This upbeat song is about someone hitchhiking from the Northeast US to the Carolinas to escape their past. It’s nearly effortless to learn and is another one that most guitar players can capture. You’ll have your friends swaying by the fire and singing along in no time.

Greatest Lyric:

So rock me mama like a wagon wheel
Rock me mama any way you feel
Hey mama rock me

Rock me mama like the wind and the rain
Rock me mama like a southbound train
Hey mama rock me

#2 You Are My Sunshine

About the Song: Oliver Hood reportedly wrote this song in the late 1920s or early 1930s. The song eventually came into the hands of Jimmie Davis and Charles Mitchell. However, the first known recording of the tune was by the Pine Ridge Boys in 1939. 

Gene Autry and Bing Crosby made covers that rose high in the charts. It’s Johnny Cash’s 1969 version, though, that most people recognize.

You Are My Sunshine seems like a happy song, but it’s really about love lost. Even so, it appears to uplift anyone who sings it. You’ll quickly learn the words, and the guitar piece is pretty simple.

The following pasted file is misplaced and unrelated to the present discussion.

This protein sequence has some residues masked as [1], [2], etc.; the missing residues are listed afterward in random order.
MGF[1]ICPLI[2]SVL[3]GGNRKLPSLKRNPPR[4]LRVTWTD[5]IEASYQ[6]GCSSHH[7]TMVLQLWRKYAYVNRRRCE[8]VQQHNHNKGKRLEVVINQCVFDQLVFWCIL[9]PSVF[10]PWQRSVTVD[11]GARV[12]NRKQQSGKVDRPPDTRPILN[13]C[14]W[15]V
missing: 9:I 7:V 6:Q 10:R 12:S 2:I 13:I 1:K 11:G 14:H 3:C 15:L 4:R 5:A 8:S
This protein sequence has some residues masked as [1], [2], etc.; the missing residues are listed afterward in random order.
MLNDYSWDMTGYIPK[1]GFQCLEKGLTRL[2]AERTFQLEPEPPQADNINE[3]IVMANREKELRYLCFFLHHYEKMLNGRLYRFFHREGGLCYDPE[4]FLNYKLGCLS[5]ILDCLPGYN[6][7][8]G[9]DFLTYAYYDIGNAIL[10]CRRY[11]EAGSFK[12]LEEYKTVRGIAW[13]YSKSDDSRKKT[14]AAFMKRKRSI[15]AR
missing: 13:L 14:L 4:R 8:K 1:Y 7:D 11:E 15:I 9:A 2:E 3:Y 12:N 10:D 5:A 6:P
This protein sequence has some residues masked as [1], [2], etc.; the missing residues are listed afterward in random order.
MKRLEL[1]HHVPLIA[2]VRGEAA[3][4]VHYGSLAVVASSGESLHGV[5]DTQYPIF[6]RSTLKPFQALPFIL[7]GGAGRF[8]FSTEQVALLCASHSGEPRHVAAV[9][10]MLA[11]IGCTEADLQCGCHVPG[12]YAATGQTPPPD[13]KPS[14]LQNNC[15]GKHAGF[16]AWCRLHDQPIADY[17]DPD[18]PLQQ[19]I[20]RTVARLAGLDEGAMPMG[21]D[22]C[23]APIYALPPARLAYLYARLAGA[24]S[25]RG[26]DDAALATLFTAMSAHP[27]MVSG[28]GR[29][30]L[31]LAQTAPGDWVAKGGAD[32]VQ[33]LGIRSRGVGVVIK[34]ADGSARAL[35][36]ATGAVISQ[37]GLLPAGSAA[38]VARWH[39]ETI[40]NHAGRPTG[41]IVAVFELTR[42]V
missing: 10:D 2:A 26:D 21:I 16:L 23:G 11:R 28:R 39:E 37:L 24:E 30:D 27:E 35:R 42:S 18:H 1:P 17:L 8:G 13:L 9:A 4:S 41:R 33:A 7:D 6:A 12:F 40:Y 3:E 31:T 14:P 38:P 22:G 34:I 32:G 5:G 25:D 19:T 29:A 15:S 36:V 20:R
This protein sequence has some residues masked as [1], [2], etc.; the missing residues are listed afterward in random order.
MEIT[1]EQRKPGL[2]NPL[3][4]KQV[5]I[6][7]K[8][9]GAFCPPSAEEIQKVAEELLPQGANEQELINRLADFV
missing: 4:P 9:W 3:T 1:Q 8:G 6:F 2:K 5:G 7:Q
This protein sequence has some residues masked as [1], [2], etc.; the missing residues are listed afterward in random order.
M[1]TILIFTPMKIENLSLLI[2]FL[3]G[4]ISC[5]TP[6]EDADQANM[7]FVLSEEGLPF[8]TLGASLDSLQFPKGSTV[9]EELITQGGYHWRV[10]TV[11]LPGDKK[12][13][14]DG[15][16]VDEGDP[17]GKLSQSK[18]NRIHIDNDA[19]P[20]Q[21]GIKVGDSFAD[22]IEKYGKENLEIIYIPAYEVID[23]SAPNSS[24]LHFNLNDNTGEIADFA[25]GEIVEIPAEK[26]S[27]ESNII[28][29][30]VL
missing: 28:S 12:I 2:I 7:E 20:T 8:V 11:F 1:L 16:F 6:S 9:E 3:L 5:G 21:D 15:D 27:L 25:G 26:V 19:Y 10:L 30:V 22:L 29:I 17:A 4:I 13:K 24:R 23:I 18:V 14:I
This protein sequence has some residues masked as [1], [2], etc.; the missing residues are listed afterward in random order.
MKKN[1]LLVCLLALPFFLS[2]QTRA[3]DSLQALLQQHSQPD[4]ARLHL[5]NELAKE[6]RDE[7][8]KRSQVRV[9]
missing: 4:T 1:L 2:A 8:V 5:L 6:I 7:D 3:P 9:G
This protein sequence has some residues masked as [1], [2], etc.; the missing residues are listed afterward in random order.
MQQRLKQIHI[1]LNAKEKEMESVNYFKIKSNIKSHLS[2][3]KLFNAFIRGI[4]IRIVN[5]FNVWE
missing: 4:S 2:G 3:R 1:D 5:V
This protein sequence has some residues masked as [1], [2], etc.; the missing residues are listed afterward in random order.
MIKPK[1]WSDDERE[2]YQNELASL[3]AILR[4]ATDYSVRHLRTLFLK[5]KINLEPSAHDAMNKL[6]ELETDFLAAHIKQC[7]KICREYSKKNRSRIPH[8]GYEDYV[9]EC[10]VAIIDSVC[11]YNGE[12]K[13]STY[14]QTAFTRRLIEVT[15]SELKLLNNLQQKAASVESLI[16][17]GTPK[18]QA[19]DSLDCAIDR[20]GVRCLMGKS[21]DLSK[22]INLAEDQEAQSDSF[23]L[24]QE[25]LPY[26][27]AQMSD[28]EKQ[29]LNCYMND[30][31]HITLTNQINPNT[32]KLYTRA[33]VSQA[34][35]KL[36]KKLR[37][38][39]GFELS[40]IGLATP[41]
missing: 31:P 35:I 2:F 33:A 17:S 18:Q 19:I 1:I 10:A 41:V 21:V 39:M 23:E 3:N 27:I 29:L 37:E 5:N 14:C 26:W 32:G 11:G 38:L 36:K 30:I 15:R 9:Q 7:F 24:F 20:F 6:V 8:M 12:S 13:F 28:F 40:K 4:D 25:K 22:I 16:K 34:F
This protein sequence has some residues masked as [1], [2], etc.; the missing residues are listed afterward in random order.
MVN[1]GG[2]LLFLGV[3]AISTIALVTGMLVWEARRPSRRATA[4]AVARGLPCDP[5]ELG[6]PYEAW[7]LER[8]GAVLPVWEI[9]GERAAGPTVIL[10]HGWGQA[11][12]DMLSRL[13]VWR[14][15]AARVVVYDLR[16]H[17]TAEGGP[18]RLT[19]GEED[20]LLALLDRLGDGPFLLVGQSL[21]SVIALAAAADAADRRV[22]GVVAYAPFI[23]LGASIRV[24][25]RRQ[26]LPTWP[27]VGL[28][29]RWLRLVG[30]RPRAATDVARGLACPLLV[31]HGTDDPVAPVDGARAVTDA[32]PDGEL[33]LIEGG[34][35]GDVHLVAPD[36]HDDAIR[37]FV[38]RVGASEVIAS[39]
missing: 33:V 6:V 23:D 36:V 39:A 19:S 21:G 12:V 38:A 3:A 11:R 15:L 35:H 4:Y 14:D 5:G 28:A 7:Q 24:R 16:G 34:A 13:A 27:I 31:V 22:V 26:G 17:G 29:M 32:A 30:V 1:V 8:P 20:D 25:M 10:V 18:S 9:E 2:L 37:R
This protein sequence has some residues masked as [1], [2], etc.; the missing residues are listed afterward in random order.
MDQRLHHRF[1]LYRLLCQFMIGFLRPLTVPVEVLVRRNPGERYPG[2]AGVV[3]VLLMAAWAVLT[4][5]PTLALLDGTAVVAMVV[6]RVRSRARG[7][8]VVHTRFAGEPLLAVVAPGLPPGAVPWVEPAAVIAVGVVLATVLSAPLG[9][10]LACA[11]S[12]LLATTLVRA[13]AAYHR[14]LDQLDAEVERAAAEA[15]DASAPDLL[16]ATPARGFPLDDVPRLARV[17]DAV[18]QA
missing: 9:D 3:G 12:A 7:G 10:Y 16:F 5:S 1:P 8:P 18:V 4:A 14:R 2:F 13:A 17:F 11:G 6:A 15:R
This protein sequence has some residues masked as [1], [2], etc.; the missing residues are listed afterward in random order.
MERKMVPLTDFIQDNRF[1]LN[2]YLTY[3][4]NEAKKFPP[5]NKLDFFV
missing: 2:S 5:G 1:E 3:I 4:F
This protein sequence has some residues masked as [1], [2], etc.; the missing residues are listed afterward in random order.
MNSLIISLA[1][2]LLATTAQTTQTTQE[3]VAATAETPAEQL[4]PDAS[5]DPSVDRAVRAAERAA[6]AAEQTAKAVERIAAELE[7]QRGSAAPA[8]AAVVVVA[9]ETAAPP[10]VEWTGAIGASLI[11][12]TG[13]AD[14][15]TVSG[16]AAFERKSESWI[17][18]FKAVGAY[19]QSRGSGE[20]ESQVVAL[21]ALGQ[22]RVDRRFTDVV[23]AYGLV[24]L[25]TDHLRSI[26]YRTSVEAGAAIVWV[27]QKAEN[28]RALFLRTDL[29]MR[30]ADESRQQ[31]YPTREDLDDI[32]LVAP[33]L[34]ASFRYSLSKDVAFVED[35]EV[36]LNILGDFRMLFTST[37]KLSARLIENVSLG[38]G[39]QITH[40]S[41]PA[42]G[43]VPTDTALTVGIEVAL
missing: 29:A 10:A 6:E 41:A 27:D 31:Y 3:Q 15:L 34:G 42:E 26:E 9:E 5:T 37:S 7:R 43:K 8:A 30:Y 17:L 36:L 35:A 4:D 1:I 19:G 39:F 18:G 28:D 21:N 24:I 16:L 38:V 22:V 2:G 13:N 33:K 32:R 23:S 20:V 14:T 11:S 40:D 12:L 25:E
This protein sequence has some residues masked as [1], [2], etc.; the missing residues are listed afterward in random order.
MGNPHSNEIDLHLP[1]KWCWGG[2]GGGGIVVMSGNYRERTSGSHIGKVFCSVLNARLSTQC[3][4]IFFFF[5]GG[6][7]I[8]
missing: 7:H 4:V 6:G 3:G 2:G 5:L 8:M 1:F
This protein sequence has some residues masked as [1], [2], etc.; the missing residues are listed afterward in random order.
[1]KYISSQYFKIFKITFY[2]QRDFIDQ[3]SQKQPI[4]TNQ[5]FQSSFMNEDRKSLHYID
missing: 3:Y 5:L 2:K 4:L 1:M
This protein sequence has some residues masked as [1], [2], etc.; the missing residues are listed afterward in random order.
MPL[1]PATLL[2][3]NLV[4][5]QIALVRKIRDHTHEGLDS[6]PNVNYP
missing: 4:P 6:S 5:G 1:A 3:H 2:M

Greatest Lyric:

You are my sunshine, my only sunshine
You make me happy when skies are gray
You'll never know, dear, how much I love you
Please don't take my sunshine away

#1 Take Me Home, Country Roads

About the Song: John Denver, Bill Danoff, and Taffy Nivert wrote this famous song, and Denver released it in 1971. It reached #2 on the Billboard Hot 100 and has a platinum certification from the RIAA. It continues to be popular today, with over 1.5 billion paid downloads.

Who doesn’t know this ode to West Virginia? Even if you don’t have a guitar around, it’s an excellent song for the campfire. It’s such an easy tune to remember that some people even sing it in the round.

Greatest Lyric:

Country roads, take me home
To the place I belong
West Virginia, mountain mama
Take me home, country roads

Great Campfire Sing-Alongs Can Be Classic Tunes

We feel like these are some of the greatest classic songs to sing around the campfire. They’re memorable, and the words and guitar are reasonably easy to learn. So give them a try next time you’ve got a fire going, and let us know which one got the most people singing along.